By: Wendy Fischman, Partner in Employment and Corporate practice groups.
In May 2016, the Department of Labor issued a new “Final Rule” drastically changing the calculation for when and how employees may be exempted from the federal law requiring overtime pay. The Final Rule was set to become effective on December 1, 2016.
Late yesterday, November 22, 2016, Judge Amos Mazzant of Federal District Court in Texas issued a nationwide injunction barring implementation of the Final Rule. If implemented, the Final Rule would have nearly doubled the minimum salary level for employees to qualify for the “white collar” exemption from mandatory overtime laws, by raising it from $23,660 to $47,476 annually. The Final Rule also included an automatic updating mechanism to adjust the minimum salary level every three years.
Judge Mazzant’s ruling was precipitated by an emergency motion filed on behalf of twenty-one states, which was consolidated with another lawsuit filed on behalf of more than fifty business groups. These various parties challenged the legality of the Final Rule. Judge Mazzant agreed. He ruled that the Labor Department exceeded its authority by raising the salary-level test so substantially, and by adding the automatic updating mechanism. As a result, the Final Rule will not take effect on December 1.
The injunction is a temporary measure, providing all employers relief from implementation of the overtime rule changes until the judge makes a final decision on the merits of the case. The Labor Department already has declared its intent to challenge the court’s ruling. Congress also has the option of amending the overtime law directly. The future of the exemption test remains uncertain, particularly as the country transitions to a new Administration. We will continue to monitor developments.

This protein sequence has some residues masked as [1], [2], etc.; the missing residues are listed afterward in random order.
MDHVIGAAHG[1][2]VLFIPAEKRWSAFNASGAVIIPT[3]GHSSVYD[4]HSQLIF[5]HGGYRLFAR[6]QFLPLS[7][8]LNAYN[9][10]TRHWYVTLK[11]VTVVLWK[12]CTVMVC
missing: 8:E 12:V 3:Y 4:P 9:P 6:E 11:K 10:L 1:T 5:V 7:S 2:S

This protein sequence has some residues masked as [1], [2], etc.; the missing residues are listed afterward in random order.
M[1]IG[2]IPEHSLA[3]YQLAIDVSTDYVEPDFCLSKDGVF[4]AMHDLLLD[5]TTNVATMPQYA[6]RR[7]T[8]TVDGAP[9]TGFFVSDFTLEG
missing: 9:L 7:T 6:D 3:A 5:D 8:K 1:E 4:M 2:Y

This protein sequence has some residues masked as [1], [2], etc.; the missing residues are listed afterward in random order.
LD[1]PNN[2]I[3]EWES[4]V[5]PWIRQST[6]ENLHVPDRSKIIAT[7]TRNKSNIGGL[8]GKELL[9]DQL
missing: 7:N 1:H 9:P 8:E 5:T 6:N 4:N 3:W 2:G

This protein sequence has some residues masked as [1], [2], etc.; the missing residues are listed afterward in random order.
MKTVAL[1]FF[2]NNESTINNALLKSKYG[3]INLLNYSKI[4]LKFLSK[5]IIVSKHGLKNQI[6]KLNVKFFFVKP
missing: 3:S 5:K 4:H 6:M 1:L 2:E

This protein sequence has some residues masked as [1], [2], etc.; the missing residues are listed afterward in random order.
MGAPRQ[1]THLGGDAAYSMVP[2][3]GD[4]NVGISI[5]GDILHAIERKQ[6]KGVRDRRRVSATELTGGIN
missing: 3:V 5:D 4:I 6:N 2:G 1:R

In the interim, employers should continue to apply the existing $455 per week threshold (along with the salary basis and duties tests) when classifying employees under the administrative, executive, and professional exemptions. Because the Final Rule was scheduled to take effect in a little more than a week, you may have already taken steps to comply with it. Those modifications are no longer mandatory, minimally pending the outcome of the full case before Judge Mazzant. We are available to consult on how best to adapt your employment practices in light of Judge Mazzant’s ruling.
Note: This Bulletin is not intended as legal advice. Readers should seek professional legal counseling before acting on the information it contains.